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Advocates for net neutrality confronted FCC chairman Tom Wheeler in his driveway this morning as he tried to leave for work. It turned out to be a harbinger of what turned into one helluva Monday for the man.
No sooner had Wheeler gotten to the office then the White House, in the person of President Barack Obama himself, rolled a live hand grenade into the chairman’s cautious and deliberative efforts to implement new net neutrality rules to replace the ones thrown out by a federal appeals court in January.
In a strongly worded and detailed statement and video, Obama called on the FCC to implement “the strongest possible rules to protect net neutrality” by reclassifying broadband networks, including wireless networks, as common carriers under Title II of the Communications Act, implicitly rejecting the “hybrid” approach to classification the chairman’s office had sent aloft in a trial balloon just over a week before.
“For almost a century, our law has recognized that companies who connect you to the world have special obligations not to exploit the monopoly they enjoy over access in and out of your home or business,” the White House statement said. “So the time has come for the FCC to recognize that broadband service is of the same importance and must carry the same obligations as so many of the other vital services do.”
The grenade immediately detonated. Shares of Comcast, Time Warner Cable, Verizon, AT&T and other telecom companies plunged immediately after the White House statement was released while several of the companies and various telecom trade associations issued statements denouncing the White House plan. Verizon all-but threatened legal action should the FCC follow the president’s advice (a rather rich irony considering Verizon’s leading role in getting the industry to this point).
Wheeler, seemingly blindsided by the president who appointed him, could offer only a “hommina, hommina, hommina,” saying in a statement the agency needed more time to consider the issue.
The reaction the White House is likely most hoping for, however, was provided by Senator Ted Cruz, Republican of Texas and a likely GOP presidential candidate. In a tweet, Cruz labeled net neutrality “Obamacare for the Internet,” by which he did not mean that it would ultimately benefit tens of millions of Americans. “Obamacare” is fightin’ words to anyone in the GOP, and the president was clearly looking to pick a fight with his statement (the White House tweet about the statement was signed “bo,” signalling it was written by Barack Obama himself and not some staff person, which was like chum in the water for the GOP).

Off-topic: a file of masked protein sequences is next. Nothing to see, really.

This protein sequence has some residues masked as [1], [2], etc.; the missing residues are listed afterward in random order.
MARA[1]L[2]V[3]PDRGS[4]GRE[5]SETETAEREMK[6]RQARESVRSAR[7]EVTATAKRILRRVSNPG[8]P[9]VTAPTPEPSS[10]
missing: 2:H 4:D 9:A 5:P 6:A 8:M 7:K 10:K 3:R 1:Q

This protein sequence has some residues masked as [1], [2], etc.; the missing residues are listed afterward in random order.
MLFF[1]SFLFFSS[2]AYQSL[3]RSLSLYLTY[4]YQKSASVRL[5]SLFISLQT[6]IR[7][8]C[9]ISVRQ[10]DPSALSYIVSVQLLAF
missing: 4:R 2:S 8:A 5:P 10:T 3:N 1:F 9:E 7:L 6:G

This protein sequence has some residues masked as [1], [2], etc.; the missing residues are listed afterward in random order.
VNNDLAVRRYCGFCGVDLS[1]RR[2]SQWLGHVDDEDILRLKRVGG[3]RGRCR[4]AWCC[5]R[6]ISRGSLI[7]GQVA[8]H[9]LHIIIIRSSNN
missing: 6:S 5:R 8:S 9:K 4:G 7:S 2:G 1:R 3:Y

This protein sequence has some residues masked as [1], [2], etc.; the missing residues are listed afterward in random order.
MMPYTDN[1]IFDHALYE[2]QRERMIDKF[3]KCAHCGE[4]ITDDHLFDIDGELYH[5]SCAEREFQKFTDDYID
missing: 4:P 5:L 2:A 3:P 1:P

There were already plenty of Republicans on Capitol Hill opposed to having the FCC act more forcefully to “regulate the internet,” i.e. implement net neutrality rules. The House Energy and Commerce Committee has been working for a year on an overhaul of the Communications Act, which created the FCC, that was widely expected to put stricter limits on the agency’s authority. A Communications Act overhaul has also been a priority of Sen. John Thune (R-SD), no friend of Title II, who is expected to take the chairman’s gavel on the Senate Commerce Committee when the new Republican majority takes over in January. But now that Obama has put his clear personal stamp on the the issue, even Republicans who wouldn’t know Title II from the Tidal Basin, will be utterly, eternally and vocally opposed to reclassification.
Which probably suits the White House just fine. Having just seen the Democrats get stomped in last week’s midterms, losing their Senate majority, Barack Obama is now, oddly, both imperiled and empowered. With little to lose he has little to gain from being circumspect, and net neutrality is an issue he has endorsed — if not always aggressively advocated — since he was a candidate for president.
More to the point, though, by coming out forcefully for Title II (as well as regulating interconnections between networks) he forces the Republicans into the politically awkward position of seeming to defend Big Cable at a moment when the political momentum was almost entirely on their side.
Thanks to John Oliver, being pro net neutrality is now clearly the populist position. And as I’ve suggested here before, much of the clamor for net neutrality is rooted more in an inchoate populist rage at the growing corporate enclosure of the internet commons than in the legal or technocratic merits of Title II vs. Title I of the Communications Act. By picking this particular fight and thrusting himself into the middle of the net neutrality fight, Obama for the first time in a long time has populist energy on his side. The more fire he draws for it from the Republicans and from the ISPs the stronger his position.
Even the Obamacare comparison is probably helpful to the White House at this point. The embattled health care law is facing a new, and very dangerous threat as the Supreme Court takes up a challenge to the subsidies provided to help individuals buy insurance through the federally operated exchange. Despite the case’s legally frivolous premise, it’s entirely possible the partisan Republican majority on the court will gut the law by striking down the subsidies, setting up another titanic political battle over health care. Having Republicans like Ted Cruz liken gutting Obamacare to gutting net neutrality probably suits the White House just fine, too.
Alas for Tom Wheeler, Obama is not doing his hand-picked FCC chairman any favors by openly politicizing the net neutrality issue. Whatever technocratic bona fides Wheeler may have hoped to claim for the agency’s eventual decision are now likely to be swept away in the coming partisan warfare, in ways that could threaten the agency’s long-term independence and authority.
Obama may get his “strongest possible rules”, but the FCC might not survive the birth.